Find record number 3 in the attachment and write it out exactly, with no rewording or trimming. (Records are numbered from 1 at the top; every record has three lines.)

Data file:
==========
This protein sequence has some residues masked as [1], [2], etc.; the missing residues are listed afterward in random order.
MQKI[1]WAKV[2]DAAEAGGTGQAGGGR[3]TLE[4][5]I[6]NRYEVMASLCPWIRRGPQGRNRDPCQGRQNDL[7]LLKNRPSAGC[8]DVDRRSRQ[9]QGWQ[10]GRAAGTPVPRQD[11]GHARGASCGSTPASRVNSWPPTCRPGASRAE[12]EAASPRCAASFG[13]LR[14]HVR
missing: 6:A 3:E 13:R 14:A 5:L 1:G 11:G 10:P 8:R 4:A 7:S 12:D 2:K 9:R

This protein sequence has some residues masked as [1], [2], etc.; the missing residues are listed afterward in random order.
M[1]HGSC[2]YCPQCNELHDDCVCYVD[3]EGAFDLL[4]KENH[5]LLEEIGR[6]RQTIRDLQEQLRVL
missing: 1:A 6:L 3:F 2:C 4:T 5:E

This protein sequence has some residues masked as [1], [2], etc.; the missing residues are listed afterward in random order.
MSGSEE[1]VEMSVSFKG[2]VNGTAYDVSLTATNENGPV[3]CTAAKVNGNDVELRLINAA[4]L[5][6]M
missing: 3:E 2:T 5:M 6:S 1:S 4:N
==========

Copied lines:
This protein sequence has some residues masked as [1], [2], etc.; the missing residues are listed afterward in random order.
MSGSEE[1]VEMSVSFKG[2]VNGTAYDVSLTATNENGPV[3]CTAAKVNGNDVELRLINAA[4]L[5][6]M
missing: 3:E 2:T 5:M 6:S 1:S 4:N